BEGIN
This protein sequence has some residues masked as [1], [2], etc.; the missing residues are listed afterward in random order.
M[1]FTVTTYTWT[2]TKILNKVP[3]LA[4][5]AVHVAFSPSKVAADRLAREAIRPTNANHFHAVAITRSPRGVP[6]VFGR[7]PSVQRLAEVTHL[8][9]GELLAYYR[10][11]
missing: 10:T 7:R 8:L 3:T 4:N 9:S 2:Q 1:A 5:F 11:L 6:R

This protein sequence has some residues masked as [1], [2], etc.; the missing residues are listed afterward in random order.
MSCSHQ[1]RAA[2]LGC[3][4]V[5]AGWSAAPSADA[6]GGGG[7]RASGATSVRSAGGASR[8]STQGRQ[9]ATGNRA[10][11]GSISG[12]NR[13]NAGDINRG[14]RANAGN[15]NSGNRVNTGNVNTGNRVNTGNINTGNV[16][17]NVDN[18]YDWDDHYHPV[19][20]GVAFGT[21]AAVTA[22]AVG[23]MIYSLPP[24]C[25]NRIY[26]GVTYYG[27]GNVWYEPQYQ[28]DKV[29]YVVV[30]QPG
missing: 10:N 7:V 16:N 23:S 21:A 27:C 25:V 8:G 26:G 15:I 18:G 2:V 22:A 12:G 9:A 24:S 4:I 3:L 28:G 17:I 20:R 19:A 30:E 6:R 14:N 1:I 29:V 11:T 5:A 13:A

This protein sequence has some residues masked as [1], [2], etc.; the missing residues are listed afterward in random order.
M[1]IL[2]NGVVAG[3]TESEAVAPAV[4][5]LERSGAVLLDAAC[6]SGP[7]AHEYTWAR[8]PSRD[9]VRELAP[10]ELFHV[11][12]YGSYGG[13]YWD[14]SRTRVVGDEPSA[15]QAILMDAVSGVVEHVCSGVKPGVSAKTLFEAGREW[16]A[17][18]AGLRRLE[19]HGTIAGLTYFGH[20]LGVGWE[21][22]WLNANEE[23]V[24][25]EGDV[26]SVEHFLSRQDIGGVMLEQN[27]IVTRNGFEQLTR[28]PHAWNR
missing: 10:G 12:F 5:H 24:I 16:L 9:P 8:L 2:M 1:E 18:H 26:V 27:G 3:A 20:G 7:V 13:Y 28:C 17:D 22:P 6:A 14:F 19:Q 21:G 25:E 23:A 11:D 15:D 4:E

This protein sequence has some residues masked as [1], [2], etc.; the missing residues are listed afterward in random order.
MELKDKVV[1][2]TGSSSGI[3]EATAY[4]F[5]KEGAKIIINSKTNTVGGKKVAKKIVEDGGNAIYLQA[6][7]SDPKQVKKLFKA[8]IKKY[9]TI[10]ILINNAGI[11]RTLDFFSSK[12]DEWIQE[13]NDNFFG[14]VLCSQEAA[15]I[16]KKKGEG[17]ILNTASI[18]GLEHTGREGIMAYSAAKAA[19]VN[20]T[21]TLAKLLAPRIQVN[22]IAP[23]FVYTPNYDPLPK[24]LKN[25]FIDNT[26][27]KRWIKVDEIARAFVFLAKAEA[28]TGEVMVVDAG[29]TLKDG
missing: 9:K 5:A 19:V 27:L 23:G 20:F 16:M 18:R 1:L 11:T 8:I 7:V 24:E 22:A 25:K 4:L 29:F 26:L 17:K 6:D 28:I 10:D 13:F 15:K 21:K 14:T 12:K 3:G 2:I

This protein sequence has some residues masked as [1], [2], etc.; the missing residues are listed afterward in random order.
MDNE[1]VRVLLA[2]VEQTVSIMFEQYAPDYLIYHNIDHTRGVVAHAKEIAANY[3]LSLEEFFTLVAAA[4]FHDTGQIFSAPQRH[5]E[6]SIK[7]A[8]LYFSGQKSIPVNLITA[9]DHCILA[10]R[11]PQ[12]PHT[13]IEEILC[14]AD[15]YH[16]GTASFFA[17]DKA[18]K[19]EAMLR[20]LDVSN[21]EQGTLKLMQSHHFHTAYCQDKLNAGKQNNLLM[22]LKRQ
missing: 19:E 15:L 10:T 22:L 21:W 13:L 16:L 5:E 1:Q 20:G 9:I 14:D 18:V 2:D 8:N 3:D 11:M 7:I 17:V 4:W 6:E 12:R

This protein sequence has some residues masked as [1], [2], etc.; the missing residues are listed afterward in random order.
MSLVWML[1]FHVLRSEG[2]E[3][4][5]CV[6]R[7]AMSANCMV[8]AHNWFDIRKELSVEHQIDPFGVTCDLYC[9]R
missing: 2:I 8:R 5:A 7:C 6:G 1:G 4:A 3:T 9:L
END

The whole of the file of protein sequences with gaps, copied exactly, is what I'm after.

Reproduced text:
This protein sequence has some residues masked as [1], [2], etc.; the missing residues are listed afterward in random order.
M[1]FTVTTYTWT[2]TKILNKVP[3]LA[4][5]AVHVAFSPSKVAADRLAREAIRPTNANHFHAVAITRSPRGVP[6]VFGR[7]PSVQRLAEVTHL[8][9]GELLAYYR[10][11]
missing: 10:T 7:R 8:L 3:T 4:N 9:S 2:Q 1:A 5:F 11:L 6:R

This protein sequence has some residues masked as [1], [2], etc.; the missing residues are listed afterward in random order.
MSCSHQ[1]RAA[2]LGC[3][4]V[5]AGWSAAPSADA[6]GGGG[7]RASGATSVRSAGGASR[8]STQGRQ[9]ATGNRA[10][11]GSISG[12]NR[13]NAGDINRG[14]RANAGN[15]NSGNRVNTGNVNTGNRVNTGNINTGNV[16][17]NVDN[18]YDWDDHYHPV[19][20]GVAFGT[21]AAVTA[22]AVG[23]MIYSLPP[24]C[25]NRIY[26]GVTYYG[27]GNVWYEPQYQ[28]DKV[29]YVVV[30]QPG
missing: 10:N 7:V 16:N 23:S 21:A 27:C 25:V 8:G 26:G 15:I 18:G 2:V 22:A 12:G 9:A 24:S 4:I 3:L 28:G 17:I 20:R 19:A 30:E 6:R 14:N 1:I 29:V 11:T 5:A 13:A

This protein sequence has some residues masked as [1], [2], etc.; the missing residues are listed afterward in random order.
M[1]IL[2]NGVVAG[3]TESEAVAPAV[4][5]LERSGAVLLDAAC[6]SGP[7]AHEYTWAR[8]PSRD[9]VRELAP[10]ELFHV[11][12]YGSYGG[13]YWD[14]SRTRVVGDEPSA[15]QAILMDAVSGVVEHVCSGVKPGVSAKTLFEAGREW[16]A[17][18]AGLRRLE[19]HGTIAGLTYFGH[20]LGVGWE[21][22]WLNANEE[23]V[24][25]EGDV[26]SVEHFLSRQDIGGVMLEQN[27]IVTRNGFEQLTR[28]PHAWNR
missing: 10:G 12:F 5:H 24:I 16:L 9:P 8:L 2:M 1:E 18:H 26:V 27:G 3:A 20:G 7:V 13:Y 28:C 17:D 22:P 6:A 14:F 19:Q 21:G 25:E 23:A 11:D 15:D 4:E

This protein sequence has some residues masked as [1], [2], etc.; the missing residues are listed afterward in random order.
MELKDKVV[1][2]TGSSSGI[3]EATAY[4]F[5]KEGAKIIINSKTNTVGGKKVAKKIVEDGGNAIYLQA[6][7]SDPKQVKKLFKA[8]IKKY[9]TI[10]ILINNAGI[11]RTLDFFSSK[12]DEWIQE[13]NDNFFG[14]VLCSQEAA[15]I[16]KKKGEG[17]ILNTASI[18]GLEHTGREGIMAYSAAKAA[19]VN[20]T[21]TLAKLLAPRIQVN[22]IAP[23]FVYTPNYDPLPK[24]LKN[25]FIDNT[26][27]KRWIKVDEIARAFVFLAKAEA[28]TGEVMVVDAG[29]TLKDG
missing: 9:K 5:A 19:V 27:L 23:G 20:F 16:M 18:R 1:L 11:T 8:I 7:V 24:E 22:A 25:K 4:L 29:F 26:L 17:K 6:D 28:I 10:D 13:F 15:K 21:K 14:T 12:K 3:G 2:I

This protein sequence has some residues masked as [1], [2], etc.; the missing residues are listed afterward in random order.
MDNE[1]VRVLLA[2]VEQTVSIMFEQYAPDYLIYHNIDHTRGVVAHAKEIAANY[3]LSLEEFFTLVAAA[4]FHDTGQIFSAPQRH[5]E[6]SIK[7]A[8]LYFSGQKSIPVNLITA[9]DHCILA[10]R[11]PQ[12]PHT[13]IEEILC[14]AD[15]YH[16]GTASFFA[17]DKA[18]K[19]EAMLR[20]LDVSN[21]EQGTLKLMQSHHFHTAYCQDKLNAGKQNNLLM[22]LKRQ
missing: 19:E 15:L 10:T 22:L 21:W 13:L 16:L 5:E 1:Q 20:G 9:I 14:D 18:V 2:D 8:N 3:D 11:M 7:I 17:V 4:W 6:E 12:R

This protein sequence has some residues masked as [1], [2], etc.; the missing residues are listed afterward in random order.
MSLVWML[1]FHVLRSEG[2]E[3][4][5]CV[6]R[7]AMSANCMV[8]AHNWFDIRKELSVEHQIDPFGVTCDLYC[9]R
missing: 2:I 8:R 5:A 7:C 6:G 1:G 4:A 3:T 9:L